Furthermore, a recent arrangement between Chevron Niugini and Kikori High School, paves the way for students to gain work experience at the Kutubu project. Two grade ten students will be accommodated at the KOPI facility during two term holiday breaks to work in various sections of the oil project to gain an insight into the commercial world.
Listed below are several significant infrastructure projects that have been implemented:
Two of the more recent projects that have shown success are:
Environmental Safety Benefits
Chevron Niugini is proud of its environmental record to-date in one of the most significant environmentally sensitive areas of the globe, whereby and oilfield infrastructure had been established in the middle of a rainforest. Our success had been noted by many organizations in Papua New Guinea and outside the country. We have an excellent relationship with the Government Agencies such as the Department of Environment and Conservation and the Department of Mines and Petroleum, who regulate the way we conduct our business in Papua New Guinea. We do have frequent inspection of our facilities and to date have not been in breech of any violation. We constantly maintain communications with these agencies to keep them informed of our activities.
Our safety performance speaks for itself. Chevron Niugini can boast of having, if not the best, one of the best safety performance records within Chevron Corporation and in the industry. Chevron has operated over 820 days since first oil and have accumulated over 2.5 million hours without a lost workday accident or injury. In fact our contractors experienced a remarkable 0.5 lost workday frequency rate (200,000 hours) for 1995. Based on these accomplishments, Chevron Niugini has earned three Chairman’s Excellence in Safety Awards from Chevron Corporation. This is a very prestigious award and is only bestowed to those organizations which have met stringent eligibility requirements.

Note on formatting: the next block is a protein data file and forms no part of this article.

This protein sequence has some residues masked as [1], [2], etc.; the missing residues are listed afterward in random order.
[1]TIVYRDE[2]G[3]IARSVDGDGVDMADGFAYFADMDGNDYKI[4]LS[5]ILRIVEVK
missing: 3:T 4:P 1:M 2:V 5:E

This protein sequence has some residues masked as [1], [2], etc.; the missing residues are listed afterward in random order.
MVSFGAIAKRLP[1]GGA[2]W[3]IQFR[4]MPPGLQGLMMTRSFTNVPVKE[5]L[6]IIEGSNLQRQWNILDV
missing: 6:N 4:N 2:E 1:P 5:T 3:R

Lessons Learned and Conclusions
Initially, Chevron Niugini did not realize the importance that local people put on education and training. A training department was established, but was not appropriately staffed and funded. A better job could have been done in staffing and equipping the training to assist our employees in their job skills, responsibilities and continuing education. Realizing our short comings, Chevron Niugini embarked on a program of training and localization that we anticipated would be the model of the industry in just a few years.